With its reputation battered by public allegations that it misled a client with regard to a complex derivatives deal that resulted in massive losses, the bank's top executive decides to retire early and is ultimately replaced by a former high-ranking Treasury Department official. That was Bankers Trust in 1995. Is it a model for the way forward at Goldman Sachs (NYSE: GS) in 2010?

Buffett's a fan
Not if you ask Warren Buffett, who offered unqualified support for Goldman CEO Lloyd Blankfein at Berkshire Hathaway's (NYSE: BRK-A) (BRK-B) Annual Meeting in May. Asked to name a hypothetical replacement for Blankfein, Buffett replied: "If Lloyd had a twin brother, I would vote for him. I have never given that a thought." (Berkshire owns $5 billion of Goldman preferred shares, along with warrants to purchase common shares.)

Goldman: Inside and outside
This week, however, outspoken banking industry analyst Dick Bove called for management changes at Goldman and said that CEO Lloyd Blankfein "probably has to go, not because he doesn't know how to run Goldman Sachs, but because of the fact he has difficulty handling the world outside Goldman Sachs."

I think Bove hits the nail on the head here. Blankfein is very probably an excellent manager; Goldman was better prepared than its peers going into the crisis, and financially, it has capitalized to the full extent (excessively, some would argue) on the upheaval in the industry since then.

Capital: Financial and reputational
However, the firm hasn't displayed the same agility with respect to managing its reputational capital: Management has been glacially slow in recognizing and adapting to the changes in the political and regulatory climate. The firm continues to commit faux-pas in this realm -- this week, a government commission investigating the financial crisis accused it of stalling with regard to requests for data, before submitting roughly 2.5 billion pages worth of information (the classic "avalanche" tactic used in the legal discovery process).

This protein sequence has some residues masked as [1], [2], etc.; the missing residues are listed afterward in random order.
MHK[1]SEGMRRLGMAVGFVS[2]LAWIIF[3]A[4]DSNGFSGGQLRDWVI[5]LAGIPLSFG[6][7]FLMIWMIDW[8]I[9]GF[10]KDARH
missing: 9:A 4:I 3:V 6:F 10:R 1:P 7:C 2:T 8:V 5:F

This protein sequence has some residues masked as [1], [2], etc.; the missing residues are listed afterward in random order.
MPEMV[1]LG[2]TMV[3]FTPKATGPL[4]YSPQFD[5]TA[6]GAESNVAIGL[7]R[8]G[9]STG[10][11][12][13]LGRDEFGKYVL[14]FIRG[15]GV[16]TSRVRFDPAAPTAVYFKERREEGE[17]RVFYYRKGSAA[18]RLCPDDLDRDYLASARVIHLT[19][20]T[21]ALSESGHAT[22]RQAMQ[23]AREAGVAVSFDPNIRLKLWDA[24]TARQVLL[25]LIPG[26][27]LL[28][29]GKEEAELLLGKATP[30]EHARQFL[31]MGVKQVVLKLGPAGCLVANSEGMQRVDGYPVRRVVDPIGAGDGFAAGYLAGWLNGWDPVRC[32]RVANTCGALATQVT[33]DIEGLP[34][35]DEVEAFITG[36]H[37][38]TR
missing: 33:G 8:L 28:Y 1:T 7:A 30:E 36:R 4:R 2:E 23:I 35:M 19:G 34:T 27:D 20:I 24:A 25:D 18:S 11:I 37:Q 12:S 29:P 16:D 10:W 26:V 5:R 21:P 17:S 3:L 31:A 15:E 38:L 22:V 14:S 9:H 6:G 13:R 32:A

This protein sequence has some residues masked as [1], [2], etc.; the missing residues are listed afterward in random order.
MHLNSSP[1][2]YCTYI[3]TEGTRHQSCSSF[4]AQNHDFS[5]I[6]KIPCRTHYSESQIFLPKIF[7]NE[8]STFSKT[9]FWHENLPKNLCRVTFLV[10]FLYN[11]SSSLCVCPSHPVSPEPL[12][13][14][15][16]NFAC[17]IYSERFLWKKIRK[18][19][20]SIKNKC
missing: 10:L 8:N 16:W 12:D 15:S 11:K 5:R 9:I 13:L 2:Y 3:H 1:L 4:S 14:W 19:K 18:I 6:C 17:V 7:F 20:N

Leadership: Manager or statesman
At this key junction in the history of the investment banking industry, Goldman Sachs needs more than an effective manager at its helm, it needs a statesman -- someone with the skills and vision to smooth the transition to the new financial order. So far, Blankfein hasn't built a convincing case that he fits that profile. Although they may lack his trader's instincts, both Jamie Dimon of JPMorgan Chase (NYSE: JPM) and James Gorman, the new CEO of Morgan Stanley (NYSE: MS) look more polished as diplomats (admittedly, neither one has faced the same degree of external pressure as Blankfein).

Does Goldman need a new CEO? Ultimately, that is a matter for Goldman's shareholders and its board of directors to decide. If you've got an opinion on the matter, let us know in the comments section below.

Whether it's large-cap or small-cap, investors should expect disappointing returns from U.S. stocks over the next several years. The good news is that there are alternatives for your money. Tim Hanson explains how to make more in 2010.

Fool contributor Alex Dumortier has no beneficial interest in any of the stocks mentioned in this article. Berkshire Hathaway is a Motley Fool Inside Value pick. Berkshire Hathaway is a Motley Fool Stock Advisor recommendation. The Fool owns shares of Berkshire Hathaway. Try any of our Foolish newsletters today, free for 30 days. The Motley Fool has a disclosure policy.